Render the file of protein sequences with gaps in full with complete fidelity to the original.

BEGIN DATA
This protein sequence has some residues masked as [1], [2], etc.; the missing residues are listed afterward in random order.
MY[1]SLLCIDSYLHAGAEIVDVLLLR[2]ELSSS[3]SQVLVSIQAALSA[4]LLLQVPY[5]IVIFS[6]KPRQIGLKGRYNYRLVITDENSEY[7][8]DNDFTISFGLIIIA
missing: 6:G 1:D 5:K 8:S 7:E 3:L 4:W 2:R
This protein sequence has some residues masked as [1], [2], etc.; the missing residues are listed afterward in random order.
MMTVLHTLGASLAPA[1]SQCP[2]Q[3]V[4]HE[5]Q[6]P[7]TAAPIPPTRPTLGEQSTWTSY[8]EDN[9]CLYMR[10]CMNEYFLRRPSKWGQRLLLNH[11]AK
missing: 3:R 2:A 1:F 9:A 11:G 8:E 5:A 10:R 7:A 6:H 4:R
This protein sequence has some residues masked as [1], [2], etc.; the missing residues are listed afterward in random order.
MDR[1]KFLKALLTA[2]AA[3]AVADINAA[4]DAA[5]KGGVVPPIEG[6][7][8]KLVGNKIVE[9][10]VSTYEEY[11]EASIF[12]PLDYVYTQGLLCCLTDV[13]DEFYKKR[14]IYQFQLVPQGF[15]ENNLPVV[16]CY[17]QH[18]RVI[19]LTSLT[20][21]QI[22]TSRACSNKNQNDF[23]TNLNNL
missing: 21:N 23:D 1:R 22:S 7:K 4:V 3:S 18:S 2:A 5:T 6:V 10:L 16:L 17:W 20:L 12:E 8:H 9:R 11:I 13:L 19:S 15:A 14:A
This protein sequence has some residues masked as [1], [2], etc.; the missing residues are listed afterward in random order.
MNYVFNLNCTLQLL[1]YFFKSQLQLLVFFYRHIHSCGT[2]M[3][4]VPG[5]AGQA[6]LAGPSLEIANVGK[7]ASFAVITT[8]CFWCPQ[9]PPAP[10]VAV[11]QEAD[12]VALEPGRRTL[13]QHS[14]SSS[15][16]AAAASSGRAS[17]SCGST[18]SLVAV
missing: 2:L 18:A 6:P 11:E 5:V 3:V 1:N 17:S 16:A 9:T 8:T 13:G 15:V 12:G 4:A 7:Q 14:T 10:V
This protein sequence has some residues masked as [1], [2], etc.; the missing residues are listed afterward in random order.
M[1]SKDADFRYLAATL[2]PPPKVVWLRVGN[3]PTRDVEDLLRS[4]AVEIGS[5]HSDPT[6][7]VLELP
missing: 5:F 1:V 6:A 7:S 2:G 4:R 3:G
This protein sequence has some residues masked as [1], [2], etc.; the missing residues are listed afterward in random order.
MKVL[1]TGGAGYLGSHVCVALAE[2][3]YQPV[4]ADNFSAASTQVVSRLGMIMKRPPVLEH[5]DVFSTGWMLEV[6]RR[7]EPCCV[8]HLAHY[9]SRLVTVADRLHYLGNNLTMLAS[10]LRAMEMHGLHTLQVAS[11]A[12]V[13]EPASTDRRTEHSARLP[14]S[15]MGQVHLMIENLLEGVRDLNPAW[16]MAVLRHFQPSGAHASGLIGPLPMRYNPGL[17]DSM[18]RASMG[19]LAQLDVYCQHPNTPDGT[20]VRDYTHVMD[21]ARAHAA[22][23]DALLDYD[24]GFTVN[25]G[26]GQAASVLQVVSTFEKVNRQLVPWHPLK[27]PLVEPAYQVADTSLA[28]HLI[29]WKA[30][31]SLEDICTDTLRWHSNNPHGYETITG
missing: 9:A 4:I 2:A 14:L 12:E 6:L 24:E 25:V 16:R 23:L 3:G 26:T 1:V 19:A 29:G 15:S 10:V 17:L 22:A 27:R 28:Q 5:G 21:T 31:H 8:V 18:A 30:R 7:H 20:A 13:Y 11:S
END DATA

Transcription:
This protein sequence has some residues masked as [1], [2], etc.; the missing residues are listed afterward in random order.
MY[1]SLLCIDSYLHAGAEIVDVLLLR[2]ELSSS[3]SQVLVSIQAALSA[4]LLLQVPY[5]IVIFS[6]KPRQIGLKGRYNYRLVITDENSEY[7][8]DNDFTISFGLIIIA
missing: 6:G 1:D 5:K 8:S 7:E 3:L 4:W 2:R
This protein sequence has some residues masked as [1], [2], etc.; the missing residues are listed afterward in random order.
MMTVLHTLGASLAPA[1]SQCP[2]Q[3]V[4]HE[5]Q[6]P[7]TAAPIPPTRPTLGEQSTWTSY[8]EDN[9]CLYMR[10]CMNEYFLRRPSKWGQRLLLNH[11]AK
missing: 3:R 2:A 1:F 9:A 11:G 8:E 5:A 10:R 7:A 6:H 4:R
This protein sequence has some residues masked as [1], [2], etc.; the missing residues are listed afterward in random order.
MDR[1]KFLKALLTA[2]AA[3]AVADINAA[4]DAA[5]KGGVVPPIEG[6][7][8]KLVGNKIVE[9][10]VSTYEEY[11]EASIF[12]PLDYVYTQGLLCCLTDV[13]DEFYKKR[14]IYQFQLVPQGF[15]ENNLPVV[16]CY[17]QH[18]RVI[19]LTSLT[20][21]QI[22]TSRACSNKNQNDF[23]TNLNNL
missing: 21:N 23:D 1:R 22:S 7:K 4:V 3:S 18:S 2:A 5:T 6:V 10:L 16:L 17:W 20:L 12:E 8:H 9:R 11:I 13:L 19:S 15:A 14:A
This protein sequence has some residues masked as [1], [2], etc.; the missing residues are listed afterward in random order.
MNYVFNLNCTLQLL[1]YFFKSQLQLLVFFYRHIHSCGT[2]M[3][4]VPG[5]AGQA[6]LAGPSLEIANVGK[7]ASFAVITT[8]CFWCPQ[9]PPAP[10]VAV[11]QEAD[12]VALEPGRRTL[13]QHS[14]SSS[15][16]AAAASSGRAS[17]SCGST[18]SLVAV
missing: 2:L 18:A 6:P 11:E 5:V 3:V 1:N 17:S 16:A 9:T 8:T 13:G 15:V 12:G 4:A 7:Q 14:T 10:V
This protein sequence has some residues masked as [1], [2], etc.; the missing residues are listed afterward in random order.
M[1]SKDADFRYLAATL[2]PPPKVVWLRVGN[3]PTRDVEDLLRS[4]AVEIGS[5]HSDPT[6][7]VLELP
missing: 5:F 1:V 6:A 7:S 2:G 4:R 3:G
This protein sequence has some residues masked as [1], [2], etc.; the missing residues are listed afterward in random order.
MKVL[1]TGGAGYLGSHVCVALAE[2][3]YQPV[4]ADNFSAASTQVVSRLGMIMKRPPVLEH[5]DVFSTGWMLEV[6]RR[7]EPCCV[8]HLAHY[9]SRLVTVADRLHYLGNNLTMLAS[10]LRAMEMHGLHTLQVAS[11]A[12]V[13]EPASTDRRTEHSARLP[14]S[15]MGQVHLMIENLLEGVRDLNPAW[16]MAVLRHFQPSGAHASGLIGPLPMRYNPGL[17]DSM[18]RASMG[19]LAQLDVYCQHPNTPDGT[20]VRDYTHVMD[21]ARAHAA[22][23]DALLDYD[24]GFTVN[25]G[26]GQAASVLQVVSTFEKVNRQLVPWHPLK[27]PLVEPAYQVADTSLA[28]HLI[29]WKA[30][31]SLEDICTDTLRWHSNNPHGYETITG
missing: 9:A 4:I 2:A 14:L 12:E 6:L 24:E 25:V 16:R 23:L 3:G 26:T 1:V 19:A 29:G 15:S 10:V 17:L 22:A 27:R 28:Q 5:G 21:T 31:H 8:V 18:A 30:R 7:H 20:A 13:Y 11:S